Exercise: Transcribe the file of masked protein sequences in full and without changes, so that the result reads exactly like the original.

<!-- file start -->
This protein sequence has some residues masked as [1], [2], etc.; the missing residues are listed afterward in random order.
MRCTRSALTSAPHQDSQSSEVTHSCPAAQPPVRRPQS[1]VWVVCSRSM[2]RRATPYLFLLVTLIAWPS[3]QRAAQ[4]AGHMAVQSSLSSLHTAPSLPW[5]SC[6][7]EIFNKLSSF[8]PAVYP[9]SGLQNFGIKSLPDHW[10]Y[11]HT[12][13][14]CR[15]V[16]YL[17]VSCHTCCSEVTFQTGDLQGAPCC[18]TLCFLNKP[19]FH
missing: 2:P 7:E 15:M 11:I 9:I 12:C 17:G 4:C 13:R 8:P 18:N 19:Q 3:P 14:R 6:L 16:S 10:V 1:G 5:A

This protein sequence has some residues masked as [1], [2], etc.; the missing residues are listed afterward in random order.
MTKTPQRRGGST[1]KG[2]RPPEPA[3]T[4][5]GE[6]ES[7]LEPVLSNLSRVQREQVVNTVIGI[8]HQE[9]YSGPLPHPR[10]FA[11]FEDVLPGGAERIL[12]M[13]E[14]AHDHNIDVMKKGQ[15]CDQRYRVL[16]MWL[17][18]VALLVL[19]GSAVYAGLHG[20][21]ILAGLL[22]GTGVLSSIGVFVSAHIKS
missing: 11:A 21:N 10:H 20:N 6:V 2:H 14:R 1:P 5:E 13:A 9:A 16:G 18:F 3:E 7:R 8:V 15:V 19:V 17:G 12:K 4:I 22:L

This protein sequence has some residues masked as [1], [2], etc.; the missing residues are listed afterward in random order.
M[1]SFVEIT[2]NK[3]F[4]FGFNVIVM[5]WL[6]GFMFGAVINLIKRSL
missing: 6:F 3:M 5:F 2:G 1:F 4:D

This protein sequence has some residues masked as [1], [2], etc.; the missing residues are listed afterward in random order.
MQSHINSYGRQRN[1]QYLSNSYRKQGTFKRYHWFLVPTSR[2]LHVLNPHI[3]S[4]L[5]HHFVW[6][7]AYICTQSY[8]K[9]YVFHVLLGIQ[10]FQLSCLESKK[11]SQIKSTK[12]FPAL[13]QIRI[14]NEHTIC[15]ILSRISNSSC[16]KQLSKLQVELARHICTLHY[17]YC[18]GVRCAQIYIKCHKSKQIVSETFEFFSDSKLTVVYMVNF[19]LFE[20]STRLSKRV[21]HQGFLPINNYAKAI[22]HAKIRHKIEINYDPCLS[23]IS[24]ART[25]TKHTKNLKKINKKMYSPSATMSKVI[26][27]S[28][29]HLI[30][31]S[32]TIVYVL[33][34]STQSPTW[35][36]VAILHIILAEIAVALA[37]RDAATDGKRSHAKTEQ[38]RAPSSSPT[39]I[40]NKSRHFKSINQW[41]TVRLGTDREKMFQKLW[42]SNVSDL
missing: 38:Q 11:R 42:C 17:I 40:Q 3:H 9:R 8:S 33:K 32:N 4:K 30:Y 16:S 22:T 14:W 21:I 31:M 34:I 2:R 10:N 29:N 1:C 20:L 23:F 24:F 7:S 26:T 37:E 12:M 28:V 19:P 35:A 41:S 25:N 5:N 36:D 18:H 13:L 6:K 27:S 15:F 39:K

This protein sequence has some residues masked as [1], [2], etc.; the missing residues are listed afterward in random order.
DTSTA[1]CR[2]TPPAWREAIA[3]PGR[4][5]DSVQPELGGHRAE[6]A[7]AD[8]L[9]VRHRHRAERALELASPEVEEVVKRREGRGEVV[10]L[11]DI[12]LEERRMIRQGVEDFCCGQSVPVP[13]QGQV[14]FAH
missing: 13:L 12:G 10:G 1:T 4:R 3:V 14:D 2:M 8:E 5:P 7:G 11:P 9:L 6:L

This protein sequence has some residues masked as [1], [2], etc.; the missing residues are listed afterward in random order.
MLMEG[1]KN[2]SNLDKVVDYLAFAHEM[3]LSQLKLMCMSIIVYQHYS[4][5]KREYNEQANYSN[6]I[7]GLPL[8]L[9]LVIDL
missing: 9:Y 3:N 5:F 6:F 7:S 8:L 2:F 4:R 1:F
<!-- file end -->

This protein sequence has some residues masked as [1], [2], etc.; the missing residues are listed afterward in random order.
MRCTRSALTSAPHQDSQSSEVTHSCPAAQPPVRRPQS[1]VWVVCSRSM[2]RRATPYLFLLVTLIAWPS[3]QRAAQ[4]AGHMAVQSSLSSLHTAPSLPW[5]SC[6][7]EIFNKLSSF[8]PAVYP[9]SGLQNFGIKSLPDHW[10]Y[11]HT[12][13][14]CR[15]V[16]YL[17]VSCHTCCSEVTFQTGDLQGAPCC[18]TLCFLNKP[19]FH
missing: 2:P 7:E 15:M 11:I 9:I 12:C 17:G 4:C 13:R 8:P 18:N 19:Q 3:P 14:R 6:L 16:S 10:V 1:G 5:A

This protein sequence has some residues masked as [1], [2], etc.; the missing residues are listed afterward in random order.
MTKTPQRRGGST[1]KG[2]RPPEPA[3]T[4][5]GE[6]ES[7]LEPVLSNLSRVQREQVVNTVIGI[8]HQE[9]YSGPLPHPR[10]FA[11]FEDVLPGGAERIL[12]M[13]E[14]AHDHNIDVMKKGQ[15]CDQRYRVL[16]MWL[17][18]VALLVL[19]GSAVYAGLHG[20][21]ILAGLL[22]GTGVLSSIGVFVSAHIKS
missing: 11:A 21:N 10:H 20:N 6:V 2:H 14:R 1:P 5:E 13:A 9:A 16:G 18:F 3:E 7:R 8:V 15:V 19:V 17:G 12:K 4:I 22:L

This protein sequence has some residues masked as [1], [2], etc.; the missing residues are listed afterward in random order.
M[1]SFVEIT[2]NK[3]F[4]FGFNVIVM[5]WL[6]GFMFGAVINLIKRSL
missing: 6:F 3:M 5:F 2:G 1:F 4:D

This protein sequence has some residues masked as [1], [2], etc.; the missing residues are listed afterward in random order.
MQSHINSYGRQRN[1]QYLSNSYRKQGTFKRYHWFLVPTSR[2]LHVLNPHI[3]S[4]L[5]HHFVW[6][7]AYICTQSY[8]K[9]YVFHVLLGIQ[10]FQLSCLESKK[11]SQIKSTK[12]FPAL[13]QIRI[14]NEHTIC[15]ILSRISNSSC[16]KQLSKLQVELARHICTLHY[17]YC[18]GVRCAQIYIKCHKSKQIVSETFEFFSDSKLTVVYMVNF[19]LFE[20]STRLSKRV[21]HQGFLPINNYAKAI[22]HAKIRHKIEINYDPCLS[23]IS[24]ART[25]TKHTKNLKKINKKMYSPSATMSKVI[26][27]S[28][29]HLI[30][31]S[32]TIVYVL[33][34]STQSPTW[35][36]VAILHIILAEIAVALA[37]RDAATDGKRSHAKTEQ[38]RAPSSSPT[39]I[40]NKSRHFKSINQW[41]TVRLGTDREKMFQKLW[42]SNVSDL
missing: 38:Q 11:R 42:C 17:I 40:Q 3:H 9:R 8:S 33:K 32:N 4:K 30:Y 16:S 22:T 14:W 21:I 31:M 34:I 2:R 10:N 29:N 1:C 20:L 23:F 24:F 7:S 26:T 37:E 12:M 28:V 19:P 35:A 41:S 25:N 5:N 36:D 18:H 13:L 6:K 27:S 15:F 39:K

This protein sequence has some residues masked as [1], [2], etc.; the missing residues are listed afterward in random order.
DTSTA[1]CR[2]TPPAWREAIA[3]PGR[4][5]DSVQPELGGHRAE[6]A[7]AD[8]L[9]VRHRHRAERALELASPEVEEVVKRREGRGEVV[10]L[11]DI[12]LEERRMIRQGVEDFCCGQSVPVP[13]QGQV[14]FAH
missing: 13:L 12:G 10:G 1:T 4:R 3:V 14:D 2:M 8:E 5:P 7:G 11:P 9:L 6:L

This protein sequence has some residues masked as [1], [2], etc.; the missing residues are listed afterward in random order.
MLMEG[1]KN[2]SNLDKVVDYLAFAHEM[3]LSQLKLMCMSIIVYQHYS[4][5]KREYNEQANYSN[6]I[7]GLPL[8]L[9]LVIDL
missing: 9:Y 3:N 5:F 6:F 7:S 8:L 2:F 4:R 1:F